WASHINGTON, Oct. 24 (UPI) -- Recent college graduates with outstanding student loans will be in the work force longer to pay down debt and build a nest egg, a new study found.
Students who graduate in 2015 will be working until age 75, online financial advisor NerdWallet found. They will be working three years longer than 2012 graduates and 13 years longer than the current average retirement age of 62.
An average student loan debt of about $35,051, coupled with rising rent costs, is making it harder for millennials to get ahead, the study found.
"The student loan crisis is not only affecting new graduates' immediate financial situation, it's making their retirement prospects dwindle," says Kyle Ramsay, investing manager at NerdWallet. "Based on our findings, higher loan payments have the potential to reduce nest eggs by 32 percent. That's nearly $700,000 in this scenario."
About 43 million Americans owe an estimated $1.2 trillion in student loan debt. Of that, about $103 billion is in default.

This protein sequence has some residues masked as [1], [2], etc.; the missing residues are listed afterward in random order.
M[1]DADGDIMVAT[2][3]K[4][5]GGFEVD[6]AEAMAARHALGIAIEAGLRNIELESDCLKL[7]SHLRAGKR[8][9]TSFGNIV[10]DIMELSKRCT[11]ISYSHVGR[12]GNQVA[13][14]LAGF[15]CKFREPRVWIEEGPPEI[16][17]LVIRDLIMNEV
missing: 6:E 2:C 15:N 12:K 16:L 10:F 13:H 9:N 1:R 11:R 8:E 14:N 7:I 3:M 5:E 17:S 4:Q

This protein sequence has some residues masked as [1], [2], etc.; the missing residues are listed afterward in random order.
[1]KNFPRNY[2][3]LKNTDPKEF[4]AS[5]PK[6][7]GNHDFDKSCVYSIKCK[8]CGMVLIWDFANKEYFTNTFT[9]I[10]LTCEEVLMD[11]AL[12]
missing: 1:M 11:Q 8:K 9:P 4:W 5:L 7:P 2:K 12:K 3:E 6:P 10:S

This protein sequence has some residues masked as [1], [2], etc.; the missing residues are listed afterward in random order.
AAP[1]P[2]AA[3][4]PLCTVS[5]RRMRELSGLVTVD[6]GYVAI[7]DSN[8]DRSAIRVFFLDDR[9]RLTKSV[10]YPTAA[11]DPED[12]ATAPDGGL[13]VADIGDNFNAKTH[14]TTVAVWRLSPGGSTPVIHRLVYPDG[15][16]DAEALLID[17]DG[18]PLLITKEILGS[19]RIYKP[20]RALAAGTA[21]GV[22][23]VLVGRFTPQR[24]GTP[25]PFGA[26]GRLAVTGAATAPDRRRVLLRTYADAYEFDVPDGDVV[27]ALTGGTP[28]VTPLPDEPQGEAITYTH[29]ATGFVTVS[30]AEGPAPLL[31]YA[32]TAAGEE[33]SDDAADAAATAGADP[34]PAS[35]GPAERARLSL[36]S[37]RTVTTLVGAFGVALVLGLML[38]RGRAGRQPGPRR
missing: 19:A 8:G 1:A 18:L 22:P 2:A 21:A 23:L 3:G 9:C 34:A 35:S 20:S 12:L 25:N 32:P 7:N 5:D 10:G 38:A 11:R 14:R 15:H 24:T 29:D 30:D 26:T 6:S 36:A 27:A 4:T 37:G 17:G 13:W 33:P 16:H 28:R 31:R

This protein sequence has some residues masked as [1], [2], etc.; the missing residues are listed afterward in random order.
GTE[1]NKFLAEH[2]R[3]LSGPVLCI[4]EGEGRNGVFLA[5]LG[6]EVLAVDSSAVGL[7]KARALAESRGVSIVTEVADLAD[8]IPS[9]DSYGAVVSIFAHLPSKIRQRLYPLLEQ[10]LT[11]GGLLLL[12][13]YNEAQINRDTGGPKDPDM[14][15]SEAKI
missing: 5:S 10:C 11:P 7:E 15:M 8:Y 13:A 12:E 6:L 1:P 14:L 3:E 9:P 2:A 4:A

The NerdWallet study found student loan debt has gone up $5,500 since 2012, the last time the group studied retirement rates. Financial advisors say the best way to combat this is to make larger monthly payments and put more toward savings.
There are ways to make this easier:
Live with parents -- Nerdwallet said millennials who live at home until age 25 may be able to retire five years earlier, at age 70.
Use employer matching -- Grab all the 401(k) matching dollars offered by employers.
Prepare for problems -- Set up an emergency fund with three to six months of living expenses.
NerdWallet's calculations are based on a 23-year-old new college graduate, earning a median starting salary of $45,478 per year with $35,051 in student loan debt.